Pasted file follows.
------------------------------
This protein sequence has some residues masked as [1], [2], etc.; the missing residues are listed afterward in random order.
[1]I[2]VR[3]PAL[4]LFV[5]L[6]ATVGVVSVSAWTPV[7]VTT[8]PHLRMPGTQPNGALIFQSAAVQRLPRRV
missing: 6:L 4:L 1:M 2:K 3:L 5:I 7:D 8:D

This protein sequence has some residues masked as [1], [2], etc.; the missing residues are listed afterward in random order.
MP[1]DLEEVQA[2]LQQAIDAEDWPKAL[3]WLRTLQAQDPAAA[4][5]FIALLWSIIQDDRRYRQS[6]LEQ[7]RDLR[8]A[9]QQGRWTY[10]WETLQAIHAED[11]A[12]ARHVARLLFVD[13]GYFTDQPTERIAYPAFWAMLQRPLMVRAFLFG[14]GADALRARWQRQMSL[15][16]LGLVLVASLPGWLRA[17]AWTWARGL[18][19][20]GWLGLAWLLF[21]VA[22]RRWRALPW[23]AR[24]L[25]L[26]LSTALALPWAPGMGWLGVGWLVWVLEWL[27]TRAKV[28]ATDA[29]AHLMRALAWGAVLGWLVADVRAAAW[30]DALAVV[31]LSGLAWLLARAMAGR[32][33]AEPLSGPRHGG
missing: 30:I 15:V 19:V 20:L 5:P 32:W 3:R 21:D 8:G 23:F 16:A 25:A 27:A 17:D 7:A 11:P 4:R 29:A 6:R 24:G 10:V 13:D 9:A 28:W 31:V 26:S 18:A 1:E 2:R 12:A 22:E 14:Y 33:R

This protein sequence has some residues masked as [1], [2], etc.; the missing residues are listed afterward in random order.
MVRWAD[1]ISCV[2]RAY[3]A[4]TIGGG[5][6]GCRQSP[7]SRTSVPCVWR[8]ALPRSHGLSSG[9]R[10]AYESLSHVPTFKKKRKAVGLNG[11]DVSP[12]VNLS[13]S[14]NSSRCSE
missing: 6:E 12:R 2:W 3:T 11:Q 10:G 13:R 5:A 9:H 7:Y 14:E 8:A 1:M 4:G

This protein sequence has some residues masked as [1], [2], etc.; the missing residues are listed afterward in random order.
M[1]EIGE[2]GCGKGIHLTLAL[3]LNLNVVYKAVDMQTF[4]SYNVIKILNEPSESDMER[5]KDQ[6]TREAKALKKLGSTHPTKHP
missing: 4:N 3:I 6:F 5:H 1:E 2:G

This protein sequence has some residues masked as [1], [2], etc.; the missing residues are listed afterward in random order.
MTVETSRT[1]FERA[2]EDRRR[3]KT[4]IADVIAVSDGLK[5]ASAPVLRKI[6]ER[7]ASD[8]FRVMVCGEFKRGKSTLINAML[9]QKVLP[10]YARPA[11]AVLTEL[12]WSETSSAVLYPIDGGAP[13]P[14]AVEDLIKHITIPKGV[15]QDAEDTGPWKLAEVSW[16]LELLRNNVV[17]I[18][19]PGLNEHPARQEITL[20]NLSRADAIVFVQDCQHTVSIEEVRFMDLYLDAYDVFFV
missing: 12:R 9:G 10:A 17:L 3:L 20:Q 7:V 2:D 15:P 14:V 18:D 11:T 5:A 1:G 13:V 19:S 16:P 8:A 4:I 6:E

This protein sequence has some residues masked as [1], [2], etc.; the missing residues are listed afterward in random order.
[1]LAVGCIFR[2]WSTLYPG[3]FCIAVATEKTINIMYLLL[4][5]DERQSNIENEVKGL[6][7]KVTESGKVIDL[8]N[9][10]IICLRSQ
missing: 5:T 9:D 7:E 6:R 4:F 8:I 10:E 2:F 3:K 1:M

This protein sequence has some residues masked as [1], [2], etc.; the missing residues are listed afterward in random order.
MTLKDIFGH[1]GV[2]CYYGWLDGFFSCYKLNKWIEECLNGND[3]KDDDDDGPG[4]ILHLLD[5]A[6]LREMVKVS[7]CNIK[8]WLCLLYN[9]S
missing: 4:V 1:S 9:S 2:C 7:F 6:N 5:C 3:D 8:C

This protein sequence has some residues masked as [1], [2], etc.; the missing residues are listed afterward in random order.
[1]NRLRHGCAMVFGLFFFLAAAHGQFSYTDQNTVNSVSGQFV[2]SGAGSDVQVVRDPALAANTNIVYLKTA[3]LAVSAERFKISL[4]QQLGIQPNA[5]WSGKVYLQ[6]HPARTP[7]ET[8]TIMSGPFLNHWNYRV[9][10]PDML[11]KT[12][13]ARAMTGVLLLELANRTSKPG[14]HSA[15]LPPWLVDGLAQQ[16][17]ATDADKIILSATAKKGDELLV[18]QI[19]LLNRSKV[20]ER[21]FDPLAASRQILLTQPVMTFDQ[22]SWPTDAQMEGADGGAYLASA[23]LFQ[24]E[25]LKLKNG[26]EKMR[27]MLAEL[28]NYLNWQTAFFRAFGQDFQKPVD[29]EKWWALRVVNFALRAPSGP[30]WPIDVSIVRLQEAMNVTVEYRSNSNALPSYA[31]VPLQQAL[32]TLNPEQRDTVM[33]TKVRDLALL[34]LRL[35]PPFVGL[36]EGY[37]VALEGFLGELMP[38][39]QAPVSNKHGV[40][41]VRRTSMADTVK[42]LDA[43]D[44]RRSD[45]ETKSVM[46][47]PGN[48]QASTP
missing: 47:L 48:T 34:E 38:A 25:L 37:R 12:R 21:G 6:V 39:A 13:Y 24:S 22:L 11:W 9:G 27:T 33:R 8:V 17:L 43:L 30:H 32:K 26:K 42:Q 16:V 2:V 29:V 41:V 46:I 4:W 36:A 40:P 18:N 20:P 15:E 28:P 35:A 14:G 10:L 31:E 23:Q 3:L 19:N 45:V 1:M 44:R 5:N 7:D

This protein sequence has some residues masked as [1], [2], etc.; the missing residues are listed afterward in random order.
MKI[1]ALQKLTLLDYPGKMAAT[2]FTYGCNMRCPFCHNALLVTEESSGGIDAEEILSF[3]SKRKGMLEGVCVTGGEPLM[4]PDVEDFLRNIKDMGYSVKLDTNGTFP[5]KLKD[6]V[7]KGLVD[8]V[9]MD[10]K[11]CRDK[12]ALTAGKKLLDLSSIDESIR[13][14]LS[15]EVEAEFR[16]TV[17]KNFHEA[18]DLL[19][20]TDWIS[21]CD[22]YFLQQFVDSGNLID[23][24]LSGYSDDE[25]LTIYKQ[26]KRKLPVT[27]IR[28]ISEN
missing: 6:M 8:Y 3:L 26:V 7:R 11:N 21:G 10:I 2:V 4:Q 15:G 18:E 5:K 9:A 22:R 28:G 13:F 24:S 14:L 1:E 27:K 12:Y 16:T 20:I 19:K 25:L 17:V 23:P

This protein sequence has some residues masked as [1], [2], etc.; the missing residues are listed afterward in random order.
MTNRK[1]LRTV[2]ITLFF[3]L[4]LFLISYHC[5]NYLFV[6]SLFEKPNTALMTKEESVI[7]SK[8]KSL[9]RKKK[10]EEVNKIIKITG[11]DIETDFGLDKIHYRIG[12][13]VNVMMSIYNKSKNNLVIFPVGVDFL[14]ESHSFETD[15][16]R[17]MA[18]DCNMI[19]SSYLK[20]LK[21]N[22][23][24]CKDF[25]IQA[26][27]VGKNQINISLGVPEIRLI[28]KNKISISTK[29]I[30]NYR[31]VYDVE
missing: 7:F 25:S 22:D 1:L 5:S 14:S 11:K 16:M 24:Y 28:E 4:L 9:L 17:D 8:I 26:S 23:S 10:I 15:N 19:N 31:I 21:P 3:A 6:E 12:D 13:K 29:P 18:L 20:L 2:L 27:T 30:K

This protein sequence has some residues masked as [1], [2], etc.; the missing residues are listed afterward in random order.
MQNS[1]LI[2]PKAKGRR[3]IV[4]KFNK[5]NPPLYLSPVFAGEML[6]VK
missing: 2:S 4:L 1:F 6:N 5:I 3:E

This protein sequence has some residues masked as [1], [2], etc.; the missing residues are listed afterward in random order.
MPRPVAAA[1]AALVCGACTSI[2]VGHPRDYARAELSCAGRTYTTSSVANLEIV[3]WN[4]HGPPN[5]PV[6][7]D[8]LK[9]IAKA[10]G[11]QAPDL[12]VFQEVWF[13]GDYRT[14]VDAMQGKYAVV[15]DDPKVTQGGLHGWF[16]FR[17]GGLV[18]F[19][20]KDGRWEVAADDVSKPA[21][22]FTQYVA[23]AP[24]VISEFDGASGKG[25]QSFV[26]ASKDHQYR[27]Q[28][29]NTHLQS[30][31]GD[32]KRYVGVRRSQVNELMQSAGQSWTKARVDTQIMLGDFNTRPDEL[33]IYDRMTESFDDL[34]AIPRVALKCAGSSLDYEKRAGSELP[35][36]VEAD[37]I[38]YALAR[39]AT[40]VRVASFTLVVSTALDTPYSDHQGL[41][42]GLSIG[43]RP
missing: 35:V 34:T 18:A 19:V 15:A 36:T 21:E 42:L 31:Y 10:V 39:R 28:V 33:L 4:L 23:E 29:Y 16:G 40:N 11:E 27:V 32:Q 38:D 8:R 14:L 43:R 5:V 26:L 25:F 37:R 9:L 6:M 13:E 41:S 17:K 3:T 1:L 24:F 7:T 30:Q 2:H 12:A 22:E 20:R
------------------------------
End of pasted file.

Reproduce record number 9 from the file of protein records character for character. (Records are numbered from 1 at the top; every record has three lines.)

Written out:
This protein sequence has some residues masked as [1], [2], etc.; the missing residues are listed afterward in random order.
MKI[1]ALQKLTLLDYPGKMAAT[2]FTYGCNMRCPFCHNALLVTEESSGGIDAEEILSF[3]SKRKGMLEGVCVTGGEPLM[4]PDVEDFLRNIKDMGYSVKLDTNGTFP[5]KLKD[6]V[7]KGLVD[8]V[9]MD[10]K[11]CRDK[12]ALTAGKKLLDLSSIDESIR[13][14]LS[15]EVEAEFR[16]TV[17]KNFHEA[18]DLL[19][20]TDWIS[21]CD[22]YFLQQFVDSGNLID[23][24]LSGYSDDE[25]LTIYKQ[26]KRKLPVT[27]IR[28]ISEN
missing: 6:M 8:Y 3:L 26:V 7:R 11:N 21:G 10:I 2:V 4:Q 15:G 18:E 5:K 9:A 22:R 28:G 13:F 24:S 14:L 1:E 27:K 12:Y 16:T 20:I 19:K 25:L 17:V 23:P